This week, Radio Free Asia (RFA)’s Lao service reported on the creation of a new Lao government task force to monitor social media use, focusing especially on so-called “fake news” and posts criticizing the government or ruling Lao People’s Revolutionary Party (LPRP).

The report cited an official from the Lao Ministry of Public Security, who said that the task force, which was set up on May 21, includes police officers and members of the government’s Media Department.

“Our job is to give advice and to lay out the rules and punishments for those who misuse social media,” the official told RFA. “We’ll give a warning to first-time offenders, and then fine people for a second offense.” He added, “For a third offense, we will put them in jail.”

The country had social media penetration rate equivalent to 49.1 percent of the total population in January 2021, up from 43 percent a year earlier. While this is relatively small by Southeast Asian standards – in neighboring Thailand and Vietnam, social media penetration stands at 78.7 percent and 73.7 percent, respectively – it continues to grow. As in other nations, this has resulted in citizens’ increased use of this space to discuss important issues, including the airing of grievances against the government and ruling communist party.

This was seen last year, amid anti-government protests in Thailand, when demonstrators’ savvy social media tactics spilled over the Mekong into Laos. Last year, I reported on the emergence of a Lao-language hashtag #ຖ້າການເມືອງລາວດີ (“if politics was good” in Lao), based on a similar Thai-language hashtag, which went viral in Laos. “We must be one to fight with dictatorship,” one Lao user tweeted in English under the hashtag. “One day we [are] hoping Laos and other country will be free.”

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The rare surge of online dissent seemed to suggest that Laos might be inducted into the digital Milk Tea Alliance, the transnational anti-authoritarian movement that has united activists in Thailand, Hong Kong, and Taiwan.

As the formation of this task force suggests, however, the LPRP government is moving quickly to ensure that the Milk Tea Alliance does not gain a foothold in Laos. In August 2020, the Ministry of Posts and Telecommunications warned social media users against posting content criticizing the country’s government. Last month, according to RFA, the Ministry of Information, Culture, and Tourism issued an order to provincial-level departments to register all owners of websites, Facebook pages, and other social media news outlets.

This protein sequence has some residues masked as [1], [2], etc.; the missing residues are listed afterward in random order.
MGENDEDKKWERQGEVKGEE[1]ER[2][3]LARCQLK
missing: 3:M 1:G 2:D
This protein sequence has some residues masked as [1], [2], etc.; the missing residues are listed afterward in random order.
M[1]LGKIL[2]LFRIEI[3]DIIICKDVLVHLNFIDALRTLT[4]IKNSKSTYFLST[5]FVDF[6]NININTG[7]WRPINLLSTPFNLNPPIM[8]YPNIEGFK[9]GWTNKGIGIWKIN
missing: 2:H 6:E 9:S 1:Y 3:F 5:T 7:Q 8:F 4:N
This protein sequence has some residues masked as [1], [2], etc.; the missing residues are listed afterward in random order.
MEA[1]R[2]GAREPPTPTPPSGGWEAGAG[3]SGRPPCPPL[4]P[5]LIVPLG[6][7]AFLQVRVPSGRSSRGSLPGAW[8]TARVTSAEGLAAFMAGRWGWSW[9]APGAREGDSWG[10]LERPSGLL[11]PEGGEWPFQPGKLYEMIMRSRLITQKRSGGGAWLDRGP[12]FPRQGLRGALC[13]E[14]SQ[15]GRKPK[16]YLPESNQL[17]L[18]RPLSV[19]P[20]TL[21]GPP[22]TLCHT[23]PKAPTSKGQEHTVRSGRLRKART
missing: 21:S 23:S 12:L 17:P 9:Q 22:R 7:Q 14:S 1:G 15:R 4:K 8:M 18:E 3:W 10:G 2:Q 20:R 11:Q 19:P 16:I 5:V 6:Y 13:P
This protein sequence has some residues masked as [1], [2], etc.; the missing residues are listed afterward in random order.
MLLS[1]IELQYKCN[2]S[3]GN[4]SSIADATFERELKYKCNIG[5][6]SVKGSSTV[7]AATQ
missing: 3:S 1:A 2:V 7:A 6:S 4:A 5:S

Recent years have also seen an upswing of surveillance and persecution of Lao citizens for critical comments posted online. A representative case was the September 2019 arrest of the social media influencer Houayheuang Xayabouly, then 30, also known as Muay, who was detained after she posted a video on Facebook criticizing the government’s delayed response to floods caused by a dam collapse. She was subsequently sentenced to five years imprisonment.

The template for all these efforts is Laos’ neighbor and longtime patron Vietnam, which over the past few years has tightened its grip on the internet and social media platforms. In late 2017, Vietnam formed a 10,000-strong cyber unit to combat “wrong views” online, and the country has recently seen multiple arrests of independent journalists, bloggers, and ordinary web users.

The new task force is an expression of the ruling LPRP’s concern that Facebook could act as an incubator of anti-government and anti-party dissent. It also suggests that as long as the internet in general and social media in particular remain popular platforms for political discussion and activism, repressive governments in Southeast Asia will take steps to subject them to increasing degrees of control.

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